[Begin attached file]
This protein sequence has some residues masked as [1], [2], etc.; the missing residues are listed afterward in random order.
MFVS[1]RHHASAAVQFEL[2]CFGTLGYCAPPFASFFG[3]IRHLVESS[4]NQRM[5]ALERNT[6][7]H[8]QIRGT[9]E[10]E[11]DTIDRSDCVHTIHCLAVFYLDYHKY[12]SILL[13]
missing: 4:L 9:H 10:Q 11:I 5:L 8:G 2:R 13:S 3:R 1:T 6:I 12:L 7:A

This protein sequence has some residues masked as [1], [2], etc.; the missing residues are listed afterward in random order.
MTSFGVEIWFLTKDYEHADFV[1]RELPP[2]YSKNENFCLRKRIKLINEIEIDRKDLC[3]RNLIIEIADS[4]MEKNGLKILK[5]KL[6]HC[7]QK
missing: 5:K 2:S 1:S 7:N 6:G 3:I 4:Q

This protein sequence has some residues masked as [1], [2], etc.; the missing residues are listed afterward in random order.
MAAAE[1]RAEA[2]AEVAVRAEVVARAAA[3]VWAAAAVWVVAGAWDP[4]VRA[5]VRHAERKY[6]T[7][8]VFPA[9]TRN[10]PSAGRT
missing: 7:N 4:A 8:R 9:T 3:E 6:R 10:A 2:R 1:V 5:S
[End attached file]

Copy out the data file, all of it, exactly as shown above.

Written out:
This protein sequence has some residues masked as [1], [2], etc.; the missing residues are listed afterward in random order.
MFVS[1]RHHASAAVQFEL[2]CFGTLGYCAPPFASFFG[3]IRHLVESS[4]NQRM[5]ALERNT[6][7]H[8]QIRGT[9]E[10]E[11]DTIDRSDCVHTIHCLAVFYLDYHKY[12]SILL[13]
missing: 4:L 9:H 10:Q 11:I 5:L 8:G 2:R 13:S 3:R 1:T 6:I 12:L 7:A

This protein sequence has some residues masked as [1], [2], etc.; the missing residues are listed afterward in random order.
MTSFGVEIWFLTKDYEHADFV[1]RELPP[2]YSKNENFCLRKRIKLINEIEIDRKDLC[3]RNLIIEIADS[4]MEKNGLKILK[5]KL[6]HC[7]QK
missing: 5:K 2:S 1:S 7:N 6:G 3:I 4:Q

This protein sequence has some residues masked as [1], [2], etc.; the missing residues are listed afterward in random order.
MAAAE[1]RAEA[2]AEVAVRAEVVARAAA[3]VWAAAAVWVVAGAWDP[4]VRA[5]VRHAERKY[6]T[7][8]VFPA[9]TRN[10]PSAGRT
missing: 7:N 4:A 8:R 9:T 3:E 6:R 10:A 2:R 1:V 5:S